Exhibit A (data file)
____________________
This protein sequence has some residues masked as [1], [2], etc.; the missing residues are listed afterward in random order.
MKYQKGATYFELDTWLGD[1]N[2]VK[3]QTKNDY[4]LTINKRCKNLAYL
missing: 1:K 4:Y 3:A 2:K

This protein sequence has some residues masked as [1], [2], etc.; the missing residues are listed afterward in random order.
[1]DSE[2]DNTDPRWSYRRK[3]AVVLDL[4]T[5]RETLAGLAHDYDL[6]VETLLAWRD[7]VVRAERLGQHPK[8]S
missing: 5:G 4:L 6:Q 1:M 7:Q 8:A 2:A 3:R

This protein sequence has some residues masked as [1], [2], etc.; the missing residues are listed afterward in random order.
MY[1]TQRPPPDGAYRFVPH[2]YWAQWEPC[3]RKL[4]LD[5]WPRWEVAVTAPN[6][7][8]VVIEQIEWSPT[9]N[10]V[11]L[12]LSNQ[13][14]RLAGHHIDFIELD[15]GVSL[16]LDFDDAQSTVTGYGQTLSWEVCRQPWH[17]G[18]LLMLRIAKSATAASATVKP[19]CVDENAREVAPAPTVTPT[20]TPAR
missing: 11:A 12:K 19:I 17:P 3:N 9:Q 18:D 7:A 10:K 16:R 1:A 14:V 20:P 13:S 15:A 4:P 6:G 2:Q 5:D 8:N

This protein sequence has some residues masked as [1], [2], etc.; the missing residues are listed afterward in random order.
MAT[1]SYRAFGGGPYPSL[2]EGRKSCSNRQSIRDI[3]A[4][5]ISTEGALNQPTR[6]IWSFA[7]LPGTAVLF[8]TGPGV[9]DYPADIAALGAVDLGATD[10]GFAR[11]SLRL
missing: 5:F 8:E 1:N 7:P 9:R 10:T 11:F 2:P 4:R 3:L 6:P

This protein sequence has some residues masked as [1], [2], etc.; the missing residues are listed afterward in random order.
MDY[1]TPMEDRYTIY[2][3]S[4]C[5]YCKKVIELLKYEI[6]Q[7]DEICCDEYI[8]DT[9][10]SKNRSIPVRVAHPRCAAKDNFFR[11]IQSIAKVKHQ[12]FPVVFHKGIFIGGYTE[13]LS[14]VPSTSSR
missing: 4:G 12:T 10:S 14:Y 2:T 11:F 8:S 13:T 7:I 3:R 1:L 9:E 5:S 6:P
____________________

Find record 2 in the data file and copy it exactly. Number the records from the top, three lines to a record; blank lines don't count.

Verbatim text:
This protein sequence has some residues masked as [1], [2], etc.; the missing residues are listed afterward in random order.
[1]DSE[2]DNTDPRWSYRRK[3]AVVLDL[4]T[5]RETLAGLAHDYDL[6]VETLLAWRD[7]VVRAERLGQHPK[8]S
missing: 5:G 4:L 6:Q 1:M 7:Q 8:A 2:A 3:R